Coleman was not challenged much on the defensive end, rarely playing against a good post scoring threat, but his performance was interesting nonetheless. On one hand, his lateral quickness, explosiveness, and timing, allow him to be an intimidating shot blocker and an overall disruptive defensive presence.

His lack of fundamentals and basketball IQ, however, hurt him significantly in the post, especially when he struggles to maintain position against weaker players. His deny-defense left much to be desired, even against this competition. His rebounding was even less encouraging, as he grabbed just 18 rebounds in three games.

Ultimately, however, Coleman improved his stock at Portsmouth. After all, he was a last minute invite and there was little to like about his underwhelming senior season. While Coleman is still a severe long shot to hear his name called on draft night, he surely showed that he has a great deal of potential still left to tap into, and could very well be a player that can continue to develop in the D-League or overseas.

2011 Portsmouth Invitational Tournament, Day Three

Jonathan Givony
Jonathan Givony
Matt Kamalsky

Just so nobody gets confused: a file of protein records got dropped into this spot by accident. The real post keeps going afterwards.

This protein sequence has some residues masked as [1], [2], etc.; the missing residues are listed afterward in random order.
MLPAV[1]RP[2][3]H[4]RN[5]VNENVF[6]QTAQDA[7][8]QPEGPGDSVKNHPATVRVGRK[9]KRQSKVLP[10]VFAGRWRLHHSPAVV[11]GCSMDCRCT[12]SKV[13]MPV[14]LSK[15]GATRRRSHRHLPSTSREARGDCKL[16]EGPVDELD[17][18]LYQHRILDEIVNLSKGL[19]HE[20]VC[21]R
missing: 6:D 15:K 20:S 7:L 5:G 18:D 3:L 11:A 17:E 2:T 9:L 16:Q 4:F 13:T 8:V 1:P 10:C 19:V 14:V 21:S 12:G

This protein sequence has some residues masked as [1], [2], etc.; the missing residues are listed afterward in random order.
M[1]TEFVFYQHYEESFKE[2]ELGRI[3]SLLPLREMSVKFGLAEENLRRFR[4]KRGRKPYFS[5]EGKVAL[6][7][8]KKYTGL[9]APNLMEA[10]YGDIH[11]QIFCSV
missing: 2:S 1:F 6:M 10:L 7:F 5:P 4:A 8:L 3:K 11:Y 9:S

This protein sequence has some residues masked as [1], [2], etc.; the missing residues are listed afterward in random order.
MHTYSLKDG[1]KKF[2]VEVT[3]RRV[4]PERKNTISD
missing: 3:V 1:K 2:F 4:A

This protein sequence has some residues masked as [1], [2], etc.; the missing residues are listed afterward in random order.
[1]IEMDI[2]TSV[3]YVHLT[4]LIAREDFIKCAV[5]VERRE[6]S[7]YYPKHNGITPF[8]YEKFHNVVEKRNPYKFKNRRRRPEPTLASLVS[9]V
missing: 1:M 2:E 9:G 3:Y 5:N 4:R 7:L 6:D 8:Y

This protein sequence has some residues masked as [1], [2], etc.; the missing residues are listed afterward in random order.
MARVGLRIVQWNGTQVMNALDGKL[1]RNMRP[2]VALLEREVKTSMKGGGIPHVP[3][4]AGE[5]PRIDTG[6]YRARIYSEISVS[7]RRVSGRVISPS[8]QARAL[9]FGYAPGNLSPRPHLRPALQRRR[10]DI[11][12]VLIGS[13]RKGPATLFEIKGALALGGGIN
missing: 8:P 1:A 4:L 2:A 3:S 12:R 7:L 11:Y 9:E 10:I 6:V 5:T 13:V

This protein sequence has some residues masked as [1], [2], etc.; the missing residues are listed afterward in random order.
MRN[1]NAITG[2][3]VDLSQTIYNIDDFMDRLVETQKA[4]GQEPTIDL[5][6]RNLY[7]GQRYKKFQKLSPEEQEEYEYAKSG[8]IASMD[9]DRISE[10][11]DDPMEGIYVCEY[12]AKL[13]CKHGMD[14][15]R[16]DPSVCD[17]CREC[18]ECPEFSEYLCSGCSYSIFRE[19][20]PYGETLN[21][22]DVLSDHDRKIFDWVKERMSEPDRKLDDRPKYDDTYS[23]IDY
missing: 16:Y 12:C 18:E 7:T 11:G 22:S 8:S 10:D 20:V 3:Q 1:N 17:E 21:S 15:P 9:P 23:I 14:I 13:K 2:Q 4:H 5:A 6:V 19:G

Matt Kamalsky
Kyle Nelson
Kyle Nelson
Joseph Treutlein
Joseph Treutlein
Apr 09, 2011, 11:39 am
Will Coleman had another solid game, once again playing with the energy that he too often lacked at Memphis. The 6'9 big man has a very low skill level, but has utilized all of his 240-pound frame and excellent athleticism to score around the basket. Though his hands aren't great, he did a decent job catching and finishing and scoring off out of the pick and roll. Coleman has run the floor well here, too, with some nice finishes in transition. He also took a pair of spot-up jumpers, but missed badly while showcasing very poor mechanics. He scored 17 points on 7-11 FG.

The key for Coleman, however, is to maintain his defensive effort and energy. Though his fundamentals are not great, his strong frame, above average lateral quickness, and terrific explosiveness allow him to excel here as a post defender where he has bodied up his man and contested shots around the basket. He is still just an average rebounder, however, which is unacceptable considering his physical and athletic advantages here. Considering his physical tools, you have to wonder how he had such an average senior season production wise (being one of the last players invited)—there's likely a lot more bubbling beneath the surface that NBA teams will need to explore.